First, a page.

For this reason, apartments consume way less energy in heating than environmental friendly houses in the middle of a wood! Do you know that the energy consumption of Manhattans is the lowest in the whole US? Both for households and for transportation! The gas that every Manhattan uses for transportation corresponds to what an AVERAGE American used to use in the 30s!
Another quick example. In Europe nobody has a dryer at home. We all use "solar powered dryers" :) That is, we hang our clothes outside! However, for some reason, in Southern California, where the sun shine 360 days per year, everybody has a dryer. Stop using your dryer and you will save both money and the environment.
When tall skyscrapers in the financial district are defined as "green" because they have solar panel on their walls, this is just advertising. They are indeed "green" because:
- 95% percent of the people going there are forced to move with public transportation and elevators -- no cars
- the shape of the building (small room/volume ratio compare for example to supermarkets) make their heating/cooling system highly energy efficient.
I strongly suggest you the following book about this.Source(s): http://www.smartgridelectronics.com/2010/01/is-new... http://www.smartgridelectronics.com
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well you as an individual cant really do anything, just try and set the trend for others :) the more people that follow you the better off everyone is in the long run,
essentially what you need to know is to make your house 'green' it is extremely expensive in the short run, but cheaper in the long run. what you need to do is make your house self sufficient. meaning: have stuff like solar panels powering your entire house, get a water tank that captures rain water to be used for watering gardens and cleaning the house, start growing your own organic vegetables. I've seen some houses that are completely self efficient and don't require anything from anywhere... stuff like that is extremely expensive though and will only save you money after about 10-15 years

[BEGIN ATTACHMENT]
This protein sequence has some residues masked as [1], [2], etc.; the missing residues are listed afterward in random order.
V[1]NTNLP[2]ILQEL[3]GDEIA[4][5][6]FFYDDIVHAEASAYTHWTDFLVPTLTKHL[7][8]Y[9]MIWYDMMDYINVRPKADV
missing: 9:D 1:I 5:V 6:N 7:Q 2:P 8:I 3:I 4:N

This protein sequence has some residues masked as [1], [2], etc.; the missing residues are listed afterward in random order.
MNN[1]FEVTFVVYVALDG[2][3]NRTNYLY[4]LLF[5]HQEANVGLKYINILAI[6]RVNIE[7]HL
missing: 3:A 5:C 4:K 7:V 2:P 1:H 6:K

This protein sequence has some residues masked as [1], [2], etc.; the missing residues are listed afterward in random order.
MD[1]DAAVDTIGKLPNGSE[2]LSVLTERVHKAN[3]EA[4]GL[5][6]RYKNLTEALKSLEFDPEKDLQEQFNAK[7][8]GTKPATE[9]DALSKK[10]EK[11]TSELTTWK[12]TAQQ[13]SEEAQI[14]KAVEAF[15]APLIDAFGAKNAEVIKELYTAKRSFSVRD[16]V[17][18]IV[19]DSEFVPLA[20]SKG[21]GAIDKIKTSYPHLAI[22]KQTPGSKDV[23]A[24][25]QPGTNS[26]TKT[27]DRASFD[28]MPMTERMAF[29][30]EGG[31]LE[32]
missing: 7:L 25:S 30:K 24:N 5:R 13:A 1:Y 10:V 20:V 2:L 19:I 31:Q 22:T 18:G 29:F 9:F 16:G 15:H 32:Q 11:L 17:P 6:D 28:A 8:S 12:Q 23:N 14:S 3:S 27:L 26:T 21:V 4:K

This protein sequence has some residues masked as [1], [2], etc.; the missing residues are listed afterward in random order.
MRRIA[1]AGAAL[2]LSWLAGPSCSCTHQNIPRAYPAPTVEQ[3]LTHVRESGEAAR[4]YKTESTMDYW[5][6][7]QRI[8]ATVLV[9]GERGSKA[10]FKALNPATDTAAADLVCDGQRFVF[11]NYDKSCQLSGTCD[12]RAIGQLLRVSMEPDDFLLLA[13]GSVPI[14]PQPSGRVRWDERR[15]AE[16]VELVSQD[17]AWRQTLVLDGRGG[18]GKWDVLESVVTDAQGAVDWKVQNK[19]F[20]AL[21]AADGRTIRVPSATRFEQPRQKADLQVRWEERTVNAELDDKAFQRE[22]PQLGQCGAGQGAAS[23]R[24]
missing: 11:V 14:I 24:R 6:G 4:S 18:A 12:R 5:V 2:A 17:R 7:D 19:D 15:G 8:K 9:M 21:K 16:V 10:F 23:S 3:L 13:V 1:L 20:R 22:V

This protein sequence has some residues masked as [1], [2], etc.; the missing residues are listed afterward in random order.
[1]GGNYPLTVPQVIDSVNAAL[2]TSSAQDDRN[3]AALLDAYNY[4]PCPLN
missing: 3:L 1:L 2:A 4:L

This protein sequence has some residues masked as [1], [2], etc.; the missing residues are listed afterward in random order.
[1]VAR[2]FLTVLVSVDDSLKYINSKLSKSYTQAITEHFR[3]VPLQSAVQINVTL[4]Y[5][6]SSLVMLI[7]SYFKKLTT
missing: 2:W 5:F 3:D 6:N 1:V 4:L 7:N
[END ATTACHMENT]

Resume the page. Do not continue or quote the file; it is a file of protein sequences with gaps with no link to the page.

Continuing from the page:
You can do a lot of things, like to avoid using old car that emits dark and to much carbon dioxide, to avoid to much use of aerosol, to avoid burning rubbers especially tires and many more. In doing so, you contribute a lot in a little way to combat climate change.
- coldfuseLv 71 decade ago
Make changes that save you money and you'll be fine. Changes that won't cost much money include using only lights you need, taking short showers, turning the thermostat up in the summer and down in the winter, and setting your water heater at 120 degrees or lower.
Many other changes require money - which is one way to invest your savings!
- MikeLv 41 decade ago
Dann mentions some great things to do to make your house self sufficient, but not only is it too cost prohibitive for most people, as it relates to Global Warming it won't make any difference whatsoever. I don't care if everyone on the planet did it. One good volcano eruption probably spews out more crap in a month than humans can in 30 years.
- Aaron KLv 41 decade ago
I do not believe in AGW, but if you did less consumption will greatly reduce your footprint. I have reduced my consumption, (energy, goods) more to reduce my spending.
- Anonymous1 decade ago
all of us have to start doing it. If all of us are able to use latest technology called ShwaasPathy and start breathing that way then this problem can be reduced considerablySource(s): International Conference on Climate Change Vigyan Bhawan Delhi